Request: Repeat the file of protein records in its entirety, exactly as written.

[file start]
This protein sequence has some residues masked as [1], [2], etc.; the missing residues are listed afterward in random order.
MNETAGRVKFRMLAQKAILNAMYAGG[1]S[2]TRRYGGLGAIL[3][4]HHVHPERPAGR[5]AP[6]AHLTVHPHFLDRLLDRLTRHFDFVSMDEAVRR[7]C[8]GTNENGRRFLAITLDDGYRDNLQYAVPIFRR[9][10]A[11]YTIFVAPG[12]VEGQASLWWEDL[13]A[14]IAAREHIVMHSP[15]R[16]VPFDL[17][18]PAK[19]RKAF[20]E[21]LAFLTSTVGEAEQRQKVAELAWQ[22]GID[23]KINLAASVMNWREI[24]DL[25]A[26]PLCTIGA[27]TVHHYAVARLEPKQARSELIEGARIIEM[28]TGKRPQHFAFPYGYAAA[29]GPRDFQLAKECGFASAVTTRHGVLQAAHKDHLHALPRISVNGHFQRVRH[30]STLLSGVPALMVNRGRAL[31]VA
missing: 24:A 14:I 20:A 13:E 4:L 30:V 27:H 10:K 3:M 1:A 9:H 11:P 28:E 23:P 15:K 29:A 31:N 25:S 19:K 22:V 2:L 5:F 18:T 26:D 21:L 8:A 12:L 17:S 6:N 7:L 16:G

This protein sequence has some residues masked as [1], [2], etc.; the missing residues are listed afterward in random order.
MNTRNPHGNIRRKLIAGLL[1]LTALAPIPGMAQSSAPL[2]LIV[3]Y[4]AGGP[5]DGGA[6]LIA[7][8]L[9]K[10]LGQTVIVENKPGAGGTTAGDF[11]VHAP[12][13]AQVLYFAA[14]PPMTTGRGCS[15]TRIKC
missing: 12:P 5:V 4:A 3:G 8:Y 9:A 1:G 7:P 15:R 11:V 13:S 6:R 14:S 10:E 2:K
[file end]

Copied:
This protein sequence has some residues masked as [1], [2], etc.; the missing residues are listed afterward in random order.
MNETAGRVKFRMLAQKAILNAMYAGG[1]S[2]TRRYGGLGAIL[3][4]HHVHPERPAGR[5]AP[6]AHLTVHPHFLDRLLDRLTRHFDFVSMDEAVRR[7]C[8]GTNENGRRFLAITLDDGYRDNLQYAVPIFRR[9][10]A[11]YTIFVAPG[12]VEGQASLWWEDL[13]A[14]IAAREHIVMHSP[15]R[16]VPFDL[17][18]PAK[19]RKAF[20]E[21]LAFLTSTVGEAEQRQKVAELAWQ[22]GID[23]KINLAASVMNWREI[24]DL[25]A[26]PLCTIGA[27]TVHHYAVARLEPKQARSELIEGARIIEM[28]TGKRPQHFAFPYGYAAA[29]GPRDFQLAKECGFASAVTTRHGVLQAAHKDHLHALPRISVNGHFQRVRH[30]STLLSGVPALMVNRGRAL[31]VA
missing: 24:A 14:I 20:A 13:E 4:L 30:V 27:H 10:K 3:M 1:A 9:H 11:P 28:E 23:P 15:K 29:A 31:N 25:S 19:K 22:V 2:L 5:F 18:T 26:D 21:L 8:A 12:L 17:S 6:N 7:L 16:G

This protein sequence has some residues masked as [1], [2], etc.; the missing residues are listed afterward in random order.
MNTRNPHGNIRRKLIAGLL[1]LTALAPIPGMAQSSAPL[2]LIV[3]Y[4]AGGP[5]DGGA[6]LIA[7][8]L[9]K[10]LGQTVIVENKPGAGGTTAGDF[11]VHAP[12][13]AQVLYFAA[14]PPMTTGRGCS[15]TRIKC
missing: 12:P 5:V 4:A 3:G 8:Y 9:A 1:G 7:P 15:R 11:V 13:S 6:R 14:S 10:E 2:K